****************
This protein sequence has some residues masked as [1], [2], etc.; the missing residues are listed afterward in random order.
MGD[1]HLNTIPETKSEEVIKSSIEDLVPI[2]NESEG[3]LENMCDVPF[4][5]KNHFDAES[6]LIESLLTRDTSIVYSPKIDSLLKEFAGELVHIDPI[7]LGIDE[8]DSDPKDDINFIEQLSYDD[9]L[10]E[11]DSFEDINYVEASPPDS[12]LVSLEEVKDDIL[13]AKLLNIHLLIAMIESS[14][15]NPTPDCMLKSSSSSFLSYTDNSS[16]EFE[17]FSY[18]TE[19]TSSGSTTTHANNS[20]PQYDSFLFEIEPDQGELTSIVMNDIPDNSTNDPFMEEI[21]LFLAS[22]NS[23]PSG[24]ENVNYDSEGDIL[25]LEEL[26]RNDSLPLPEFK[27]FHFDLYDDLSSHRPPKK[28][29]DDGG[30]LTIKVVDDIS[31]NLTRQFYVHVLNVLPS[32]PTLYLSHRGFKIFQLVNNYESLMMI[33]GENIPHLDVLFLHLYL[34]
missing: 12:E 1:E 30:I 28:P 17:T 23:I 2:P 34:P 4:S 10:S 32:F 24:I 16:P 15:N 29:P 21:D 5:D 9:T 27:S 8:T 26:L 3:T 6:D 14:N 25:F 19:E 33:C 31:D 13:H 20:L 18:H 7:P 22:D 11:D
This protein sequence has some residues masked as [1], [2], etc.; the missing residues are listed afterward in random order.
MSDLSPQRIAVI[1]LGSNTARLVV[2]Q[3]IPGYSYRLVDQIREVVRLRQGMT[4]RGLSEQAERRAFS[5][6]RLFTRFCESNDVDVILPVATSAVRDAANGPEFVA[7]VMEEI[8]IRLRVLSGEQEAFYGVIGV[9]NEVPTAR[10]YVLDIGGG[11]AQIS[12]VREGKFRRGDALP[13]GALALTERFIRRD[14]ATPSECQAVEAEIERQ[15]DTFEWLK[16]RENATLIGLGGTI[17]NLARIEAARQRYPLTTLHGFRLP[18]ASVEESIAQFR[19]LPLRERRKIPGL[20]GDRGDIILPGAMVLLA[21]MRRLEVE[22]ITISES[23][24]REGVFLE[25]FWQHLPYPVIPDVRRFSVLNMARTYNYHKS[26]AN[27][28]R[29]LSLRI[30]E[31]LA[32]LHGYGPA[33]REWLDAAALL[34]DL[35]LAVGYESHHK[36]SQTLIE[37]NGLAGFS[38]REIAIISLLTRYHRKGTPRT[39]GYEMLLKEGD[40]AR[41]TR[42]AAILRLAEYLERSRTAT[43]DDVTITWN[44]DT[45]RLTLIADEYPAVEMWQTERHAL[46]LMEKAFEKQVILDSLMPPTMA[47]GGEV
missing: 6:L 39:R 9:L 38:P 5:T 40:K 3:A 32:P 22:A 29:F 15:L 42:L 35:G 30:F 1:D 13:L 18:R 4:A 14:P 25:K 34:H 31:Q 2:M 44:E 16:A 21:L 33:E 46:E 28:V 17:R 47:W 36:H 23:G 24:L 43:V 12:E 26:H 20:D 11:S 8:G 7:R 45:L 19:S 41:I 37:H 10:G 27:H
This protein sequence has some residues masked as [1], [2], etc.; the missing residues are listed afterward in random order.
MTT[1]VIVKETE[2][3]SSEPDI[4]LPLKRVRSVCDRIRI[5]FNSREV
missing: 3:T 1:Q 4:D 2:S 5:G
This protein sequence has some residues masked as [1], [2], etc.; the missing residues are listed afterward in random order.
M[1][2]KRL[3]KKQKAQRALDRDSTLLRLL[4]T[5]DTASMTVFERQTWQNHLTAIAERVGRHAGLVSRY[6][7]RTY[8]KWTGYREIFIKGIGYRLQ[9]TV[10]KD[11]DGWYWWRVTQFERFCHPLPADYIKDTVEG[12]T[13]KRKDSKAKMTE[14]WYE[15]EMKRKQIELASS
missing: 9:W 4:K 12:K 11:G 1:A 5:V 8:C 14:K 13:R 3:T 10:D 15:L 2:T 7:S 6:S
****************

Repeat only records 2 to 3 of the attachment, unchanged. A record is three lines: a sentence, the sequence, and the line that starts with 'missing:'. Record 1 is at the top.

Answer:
This protein sequence has some residues masked as [1], [2], etc.; the missing residues are listed afterward in random order.
MSDLSPQRIAVI[1]LGSNTARLVV[2]Q[3]IPGYSYRLVDQIREVVRLRQGMT[4]RGLSEQAERRAFS[5][6]RLFTRFCESNDVDVILPVATSAVRDAANGPEFVA[7]VMEEI[8]IRLRVLSGEQEAFYGVIGV[9]NEVPTAR[10]YVLDIGGG[11]AQIS[12]VREGKFRRGDALP[13]GALALTERFIRRD[14]ATPSECQAVEAEIERQ[15]DTFEWLK[16]RENATLIGLGGTI[17]NLARIEAARQRYPLTTLHGFRLP[18]ASVEESIAQFR[19]LPLRERRKIPGL[20]GDRGDIILPGAMVLLA[21]MRRLEVE[22]ITISES[23][24]REGVFLE[25]FWQHLPYPVIPDVRRFSVLNMARTYNYHKS[26]AN[27][28]R[29]LSLRI[30]E[31]LA[32]LHGYGPA[33]REWLDAAALL[34]DL[35]LAVGYESHHK[36]SQTLIE[37]NGLAGFS[38]REIAIISLLTRYHRKGTPRT[39]GYEMLLKEGD[40]AR[41]TR[42]AAILRLAEYLERSRTAT[43]DDVTITWN[44]DT[45]RLTLIADEYPAVEMWQTERHAL[46]LMEKAFEKQVILDSLMPPTMA[47]GGEV
missing: 6:L 39:R 9:L 38:P 5:T 40:K 3:A 32:P 22:A 29:F 15:L 42:L 35:G 30:F 1:D 13:L 18:R 4:A 14:P 25:K 34:H 31:Q 2:M 44:E 16:A 21:L 33:E 46:E 28:V 17:R 47:W 36:H 23:G 24:L 43:V 12:E 26:H 20:D 11:S 8:G 7:R 45:L 19:S 41:I 37:H 10:G 27:H
This protein sequence has some residues masked as [1], [2], etc.; the missing residues are listed afterward in random order.
MTT[1]VIVKETE[2][3]SSEPDI[4]LPLKRVRSVCDRIRI[5]FNSREV
missing: 3:T 1:Q 4:D 2:S 5:G